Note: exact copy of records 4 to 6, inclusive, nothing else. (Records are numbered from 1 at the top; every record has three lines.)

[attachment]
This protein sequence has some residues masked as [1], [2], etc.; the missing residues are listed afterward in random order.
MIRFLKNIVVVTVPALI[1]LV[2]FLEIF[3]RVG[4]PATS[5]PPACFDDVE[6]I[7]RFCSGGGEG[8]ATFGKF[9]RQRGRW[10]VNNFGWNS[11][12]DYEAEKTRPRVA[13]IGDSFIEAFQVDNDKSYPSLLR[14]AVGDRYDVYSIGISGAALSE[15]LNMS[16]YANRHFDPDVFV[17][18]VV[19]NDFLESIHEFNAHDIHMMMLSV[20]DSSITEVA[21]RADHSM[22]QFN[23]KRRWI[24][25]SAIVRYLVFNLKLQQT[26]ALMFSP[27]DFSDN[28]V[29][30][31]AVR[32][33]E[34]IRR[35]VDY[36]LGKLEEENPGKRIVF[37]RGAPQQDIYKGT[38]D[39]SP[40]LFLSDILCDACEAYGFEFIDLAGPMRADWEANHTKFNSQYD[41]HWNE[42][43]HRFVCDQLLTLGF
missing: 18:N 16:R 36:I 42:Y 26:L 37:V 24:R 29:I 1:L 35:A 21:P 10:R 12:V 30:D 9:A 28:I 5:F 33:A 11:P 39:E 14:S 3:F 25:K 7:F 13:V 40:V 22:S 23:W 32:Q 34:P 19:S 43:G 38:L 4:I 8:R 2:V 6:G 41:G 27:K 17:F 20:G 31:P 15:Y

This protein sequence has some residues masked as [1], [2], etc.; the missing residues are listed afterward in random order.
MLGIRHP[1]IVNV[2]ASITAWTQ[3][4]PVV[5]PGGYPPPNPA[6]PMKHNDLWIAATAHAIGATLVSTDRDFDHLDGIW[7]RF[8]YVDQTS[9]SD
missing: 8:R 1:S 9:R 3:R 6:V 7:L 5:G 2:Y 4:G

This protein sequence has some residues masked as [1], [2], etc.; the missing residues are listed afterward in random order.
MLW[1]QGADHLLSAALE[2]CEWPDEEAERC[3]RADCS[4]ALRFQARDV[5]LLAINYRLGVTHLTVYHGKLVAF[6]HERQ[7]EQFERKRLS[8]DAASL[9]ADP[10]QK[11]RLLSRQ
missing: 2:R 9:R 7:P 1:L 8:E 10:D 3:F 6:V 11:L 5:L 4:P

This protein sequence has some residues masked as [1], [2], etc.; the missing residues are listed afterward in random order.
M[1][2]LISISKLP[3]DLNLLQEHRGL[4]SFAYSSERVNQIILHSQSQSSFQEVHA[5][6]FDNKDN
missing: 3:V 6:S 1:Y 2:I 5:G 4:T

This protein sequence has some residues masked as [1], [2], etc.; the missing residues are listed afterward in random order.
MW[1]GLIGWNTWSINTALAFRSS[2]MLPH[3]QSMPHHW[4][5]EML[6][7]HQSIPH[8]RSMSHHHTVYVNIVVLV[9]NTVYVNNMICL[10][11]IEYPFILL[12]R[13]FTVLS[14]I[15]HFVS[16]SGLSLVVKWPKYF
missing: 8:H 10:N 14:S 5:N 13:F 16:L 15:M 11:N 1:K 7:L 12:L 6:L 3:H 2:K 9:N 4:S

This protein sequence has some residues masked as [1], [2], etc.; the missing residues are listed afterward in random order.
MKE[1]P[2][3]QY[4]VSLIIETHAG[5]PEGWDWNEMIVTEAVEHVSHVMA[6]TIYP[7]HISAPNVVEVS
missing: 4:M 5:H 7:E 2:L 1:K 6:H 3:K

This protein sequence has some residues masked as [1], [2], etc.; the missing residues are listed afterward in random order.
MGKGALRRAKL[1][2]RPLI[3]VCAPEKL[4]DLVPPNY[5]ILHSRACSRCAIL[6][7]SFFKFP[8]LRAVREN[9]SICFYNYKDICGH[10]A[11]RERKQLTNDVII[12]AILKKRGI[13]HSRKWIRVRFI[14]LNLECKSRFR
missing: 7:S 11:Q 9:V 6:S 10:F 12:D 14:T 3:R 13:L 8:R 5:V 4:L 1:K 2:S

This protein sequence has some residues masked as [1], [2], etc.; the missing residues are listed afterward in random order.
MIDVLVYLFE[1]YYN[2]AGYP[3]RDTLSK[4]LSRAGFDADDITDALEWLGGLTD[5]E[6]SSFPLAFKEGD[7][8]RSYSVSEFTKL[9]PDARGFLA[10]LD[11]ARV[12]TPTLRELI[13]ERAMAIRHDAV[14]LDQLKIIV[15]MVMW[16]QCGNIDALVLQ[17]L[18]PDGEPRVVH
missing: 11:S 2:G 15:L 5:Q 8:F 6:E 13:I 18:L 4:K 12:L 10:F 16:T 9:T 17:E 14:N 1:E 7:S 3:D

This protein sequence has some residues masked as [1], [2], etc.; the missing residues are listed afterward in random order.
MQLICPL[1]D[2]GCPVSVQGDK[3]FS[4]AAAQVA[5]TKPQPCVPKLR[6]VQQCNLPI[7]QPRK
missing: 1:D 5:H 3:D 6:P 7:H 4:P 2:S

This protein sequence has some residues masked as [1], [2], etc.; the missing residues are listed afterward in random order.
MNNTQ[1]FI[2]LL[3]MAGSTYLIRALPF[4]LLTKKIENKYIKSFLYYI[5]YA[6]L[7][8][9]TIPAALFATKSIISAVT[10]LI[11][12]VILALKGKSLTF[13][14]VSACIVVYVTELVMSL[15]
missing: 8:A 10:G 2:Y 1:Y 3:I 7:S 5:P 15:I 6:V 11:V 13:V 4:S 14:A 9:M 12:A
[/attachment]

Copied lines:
This protein sequence has some residues masked as [1], [2], etc.; the missing residues are listed afterward in random order.
M[1][2]LISISKLP[3]DLNLLQEHRGL[4]SFAYSSERVNQIILHSQSQSSFQEVHA[5][6]FDNKDN
missing: 3:V 6:S 1:Y 2:I 5:G 4:T

This protein sequence has some residues masked as [1], [2], etc.; the missing residues are listed afterward in random order.
MW[1]GLIGWNTWSINTALAFRSS[2]MLPH[3]QSMPHHW[4][5]EML[6][7]HQSIPH[8]RSMSHHHTVYVNIVVLV[9]NTVYVNNMICL[10][11]IEYPFILL[12]R[13]FTVLS[14]I[15]HFVS[16]SGLSLVVKWPKYF
missing: 8:H 10:N 14:S 5:N 13:F 16:L 15:M 11:N 1:K 7:L 12:L 6:L 3:H 2:K 9:N 4:S

This protein sequence has some residues masked as [1], [2], etc.; the missing residues are listed afterward in random order.
MKE[1]P[2][3]QY[4]VSLIIETHAG[5]PEGWDWNEMIVTEAVEHVSHVMA[6]TIYP[7]HISAPNVVEVS
missing: 4:M 5:H 7:E 2:L 1:K 6:H 3:K